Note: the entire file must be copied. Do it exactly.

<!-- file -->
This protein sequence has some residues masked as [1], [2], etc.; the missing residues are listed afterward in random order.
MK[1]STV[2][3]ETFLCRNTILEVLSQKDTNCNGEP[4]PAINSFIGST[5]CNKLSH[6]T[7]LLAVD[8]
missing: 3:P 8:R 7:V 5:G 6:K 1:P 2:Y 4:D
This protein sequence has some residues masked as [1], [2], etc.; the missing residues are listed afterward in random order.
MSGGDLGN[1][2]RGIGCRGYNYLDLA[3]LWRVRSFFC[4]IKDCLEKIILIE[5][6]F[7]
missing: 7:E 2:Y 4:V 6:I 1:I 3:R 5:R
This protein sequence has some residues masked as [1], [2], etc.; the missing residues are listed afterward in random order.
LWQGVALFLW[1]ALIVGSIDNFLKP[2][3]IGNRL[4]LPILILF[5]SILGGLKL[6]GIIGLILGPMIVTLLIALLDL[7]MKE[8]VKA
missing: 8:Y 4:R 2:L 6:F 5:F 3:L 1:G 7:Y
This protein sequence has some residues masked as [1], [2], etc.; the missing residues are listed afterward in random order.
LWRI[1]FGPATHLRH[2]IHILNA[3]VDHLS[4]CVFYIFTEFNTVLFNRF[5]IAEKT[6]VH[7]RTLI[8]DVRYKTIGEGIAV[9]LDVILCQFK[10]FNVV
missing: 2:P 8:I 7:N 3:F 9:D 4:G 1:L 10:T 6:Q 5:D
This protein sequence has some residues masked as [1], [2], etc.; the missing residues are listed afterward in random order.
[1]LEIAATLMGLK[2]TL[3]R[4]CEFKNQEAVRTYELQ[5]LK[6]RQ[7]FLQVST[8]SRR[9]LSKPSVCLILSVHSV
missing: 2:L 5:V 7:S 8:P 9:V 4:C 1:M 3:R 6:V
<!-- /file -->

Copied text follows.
This protein sequence has some residues masked as [1], [2], etc.; the missing residues are listed afterward in random order.
MK[1]STV[2][3]ETFLCRNTILEVLSQKDTNCNGEP[4]PAINSFIGST[5]CNKLSH[6]T[7]LLAVD[8]
missing: 3:P 8:R 7:V 5:G 6:K 1:P 2:Y 4:D
This protein sequence has some residues masked as [1], [2], etc.; the missing residues are listed afterward in random order.
MSGGDLGN[1][2]RGIGCRGYNYLDLA[3]LWRVRSFFC[4]IKDCLEKIILIE[5][6]F[7]
missing: 7:E 2:Y 4:V 6:I 1:I 3:R 5:R
This protein sequence has some residues masked as [1], [2], etc.; the missing residues are listed afterward in random order.
LWQGVALFLW[1]ALIVGSIDNFLKP[2][3]IGNRL[4]LPILILF[5]SILGGLKL[6]GIIGLILGPMIVTLLIALLDL[7]MKE[8]VKA
missing: 8:Y 4:R 2:L 6:F 5:F 3:L 1:G 7:Y
This protein sequence has some residues masked as [1], [2], etc.; the missing residues are listed afterward in random order.
LWRI[1]FGPATHLRH[2]IHILNA[3]VDHLS[4]CVFYIFTEFNTVLFNRF[5]IAEKT[6]VH[7]RTLI[8]DVRYKTIGEGIAV[9]LDVILCQFK[10]FNVV
missing: 2:P 8:I 7:N 3:F 9:D 4:G 1:L 10:T 6:Q 5:D
This protein sequence has some residues masked as [1], [2], etc.; the missing residues are listed afterward in random order.
[1]LEIAATLMGLK[2]TL[3]R[4]CEFKNQEAVRTYELQ[5]LK[6]RQ[7]FLQVST[8]SRR[9]LSKPSVCLILSVHSV
missing: 2:L 5:V 7:S 8:P 9:V 4:C 1:M 3:R 6:V